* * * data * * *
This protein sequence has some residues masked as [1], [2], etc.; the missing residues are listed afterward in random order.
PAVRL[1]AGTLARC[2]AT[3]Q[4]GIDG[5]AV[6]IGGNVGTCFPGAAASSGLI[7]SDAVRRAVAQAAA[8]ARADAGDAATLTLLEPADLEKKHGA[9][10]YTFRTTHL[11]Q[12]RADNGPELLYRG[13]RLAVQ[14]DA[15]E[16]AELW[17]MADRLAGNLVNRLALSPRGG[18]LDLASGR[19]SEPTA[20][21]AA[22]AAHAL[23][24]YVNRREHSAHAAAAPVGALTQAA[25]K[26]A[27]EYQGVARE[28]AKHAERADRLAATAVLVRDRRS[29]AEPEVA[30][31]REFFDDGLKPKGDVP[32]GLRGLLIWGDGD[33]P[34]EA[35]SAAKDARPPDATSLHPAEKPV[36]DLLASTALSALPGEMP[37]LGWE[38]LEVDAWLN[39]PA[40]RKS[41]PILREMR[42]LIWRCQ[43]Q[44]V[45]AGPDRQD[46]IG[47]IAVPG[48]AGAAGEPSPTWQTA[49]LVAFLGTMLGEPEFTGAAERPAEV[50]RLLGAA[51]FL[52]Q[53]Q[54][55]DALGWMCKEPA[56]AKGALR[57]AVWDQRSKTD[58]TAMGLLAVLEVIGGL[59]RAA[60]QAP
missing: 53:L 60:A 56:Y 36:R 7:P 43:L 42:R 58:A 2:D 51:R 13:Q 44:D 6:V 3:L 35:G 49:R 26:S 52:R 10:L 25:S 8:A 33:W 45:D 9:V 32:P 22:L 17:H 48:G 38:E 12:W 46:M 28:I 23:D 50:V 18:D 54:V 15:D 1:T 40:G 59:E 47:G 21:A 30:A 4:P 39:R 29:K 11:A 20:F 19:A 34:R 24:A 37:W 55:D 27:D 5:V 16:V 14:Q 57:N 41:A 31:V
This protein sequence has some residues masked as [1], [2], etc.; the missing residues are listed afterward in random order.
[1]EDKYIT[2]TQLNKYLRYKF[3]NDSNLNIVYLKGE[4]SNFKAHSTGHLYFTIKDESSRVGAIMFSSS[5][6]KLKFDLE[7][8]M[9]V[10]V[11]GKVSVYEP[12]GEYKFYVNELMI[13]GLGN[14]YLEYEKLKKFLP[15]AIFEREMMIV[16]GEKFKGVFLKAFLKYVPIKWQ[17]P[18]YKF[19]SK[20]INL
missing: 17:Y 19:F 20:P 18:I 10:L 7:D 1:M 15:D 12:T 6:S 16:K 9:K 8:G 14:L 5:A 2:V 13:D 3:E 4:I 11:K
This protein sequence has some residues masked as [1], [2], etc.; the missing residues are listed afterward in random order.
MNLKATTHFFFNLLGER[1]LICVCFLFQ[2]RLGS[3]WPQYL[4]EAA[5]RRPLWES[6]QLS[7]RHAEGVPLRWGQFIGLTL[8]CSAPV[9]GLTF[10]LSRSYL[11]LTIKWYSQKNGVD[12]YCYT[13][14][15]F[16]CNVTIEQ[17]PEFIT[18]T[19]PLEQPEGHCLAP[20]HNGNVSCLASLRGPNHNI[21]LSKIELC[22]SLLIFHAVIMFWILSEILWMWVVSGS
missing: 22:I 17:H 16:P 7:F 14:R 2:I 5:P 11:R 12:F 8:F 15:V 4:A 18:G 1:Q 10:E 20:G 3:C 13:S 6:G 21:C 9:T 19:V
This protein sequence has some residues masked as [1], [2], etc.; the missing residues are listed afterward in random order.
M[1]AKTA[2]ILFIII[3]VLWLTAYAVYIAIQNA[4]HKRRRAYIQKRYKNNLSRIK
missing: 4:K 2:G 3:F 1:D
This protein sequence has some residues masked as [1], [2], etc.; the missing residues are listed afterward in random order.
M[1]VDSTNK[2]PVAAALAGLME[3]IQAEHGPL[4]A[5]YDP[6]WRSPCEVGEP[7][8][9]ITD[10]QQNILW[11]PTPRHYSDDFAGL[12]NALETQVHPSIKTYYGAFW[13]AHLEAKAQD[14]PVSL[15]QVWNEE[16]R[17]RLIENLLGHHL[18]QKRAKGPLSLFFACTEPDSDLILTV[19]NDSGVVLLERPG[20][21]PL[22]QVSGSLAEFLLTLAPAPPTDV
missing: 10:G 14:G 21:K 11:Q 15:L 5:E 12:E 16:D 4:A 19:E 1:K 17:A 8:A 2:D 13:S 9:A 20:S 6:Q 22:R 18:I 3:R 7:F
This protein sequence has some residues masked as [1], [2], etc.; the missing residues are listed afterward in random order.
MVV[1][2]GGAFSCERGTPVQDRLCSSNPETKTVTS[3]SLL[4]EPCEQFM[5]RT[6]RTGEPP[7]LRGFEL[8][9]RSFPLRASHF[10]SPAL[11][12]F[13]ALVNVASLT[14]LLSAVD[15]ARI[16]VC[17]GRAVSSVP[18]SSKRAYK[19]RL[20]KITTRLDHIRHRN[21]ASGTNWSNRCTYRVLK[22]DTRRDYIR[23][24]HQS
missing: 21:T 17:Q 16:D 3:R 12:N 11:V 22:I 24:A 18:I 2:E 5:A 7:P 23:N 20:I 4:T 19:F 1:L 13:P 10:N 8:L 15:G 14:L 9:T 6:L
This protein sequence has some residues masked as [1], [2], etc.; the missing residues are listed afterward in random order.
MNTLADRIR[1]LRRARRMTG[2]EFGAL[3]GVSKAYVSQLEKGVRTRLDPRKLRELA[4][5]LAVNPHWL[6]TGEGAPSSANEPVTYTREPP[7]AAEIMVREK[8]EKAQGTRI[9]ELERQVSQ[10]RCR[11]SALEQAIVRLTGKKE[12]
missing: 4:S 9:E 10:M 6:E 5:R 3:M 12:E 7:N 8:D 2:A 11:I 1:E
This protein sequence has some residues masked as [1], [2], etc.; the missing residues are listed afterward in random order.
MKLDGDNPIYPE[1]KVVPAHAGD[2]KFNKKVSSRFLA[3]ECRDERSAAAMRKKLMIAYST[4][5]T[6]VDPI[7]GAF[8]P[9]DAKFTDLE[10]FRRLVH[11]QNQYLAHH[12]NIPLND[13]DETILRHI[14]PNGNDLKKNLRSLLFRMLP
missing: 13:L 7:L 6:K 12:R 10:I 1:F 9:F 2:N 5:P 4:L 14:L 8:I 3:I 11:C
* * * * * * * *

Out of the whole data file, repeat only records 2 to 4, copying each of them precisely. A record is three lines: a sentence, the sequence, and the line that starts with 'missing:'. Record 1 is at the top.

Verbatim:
This protein sequence has some residues masked as [1], [2], etc.; the missing residues are listed afterward in random order.
[1]EDKYIT[2]TQLNKYLRYKF[3]NDSNLNIVYLKGE[4]SNFKAHSTGHLYFTIKDESSRVGAIMFSSS[5][6]KLKFDLE[7][8]M[9]V[10]V[11]GKVSVYEP[12]GEYKFYVNELMI[13]GLGN[14]YLEYEKLKKFLP[15]AIFEREMMIV[16]GEKFKGVFLKAFLKYVPIKWQ[17]P[18]YKF[19]SK[20]INL
missing: 17:Y 19:F 20:P 18:I 10:L 7:D 1:M 15:D 12:T 6:S 16:K 9:K 8:G 14:L 5:A 2:V 13:D 3:E 4:I 11:K
This protein sequence has some residues masked as [1], [2], etc.; the missing residues are listed afterward in random order.
MNLKATTHFFFNLLGER[1]LICVCFLFQ[2]RLGS[3]WPQYL[4]EAA[5]RRPLWES[6]QLS[7]RHAEGVPLRWGQFIGLTL[8]CSAPV[9]GLTF[10]LSRSYL[11]LTIKWYSQKNGVD[12]YCYT[13][14][15]F[16]CNVTIEQ[17]PEFIT[18]T[19]PLEQPEGHCLAP[20]HNGNVSCLASLRGPNHNI[21]LSKIELC[22]SLLIFHAVIMFWILSEILWMWVVSGS
missing: 22:I 17:H 16:P 7:F 14:R 2:I 5:P 11:R 12:F 8:F 15:V 4:A 18:G 1:Q 10:E 20:G 3:C 13:S 6:G 21:C 9:T 19:V
This protein sequence has some residues masked as [1], [2], etc.; the missing residues are listed afterward in random order.
M[1]AKTA[2]ILFIII[3]VLWLTAYAVYIAIQNA[4]HKRRRAYIQKRYKNNLSRIK
missing: 4:K 2:G 3:F 1:D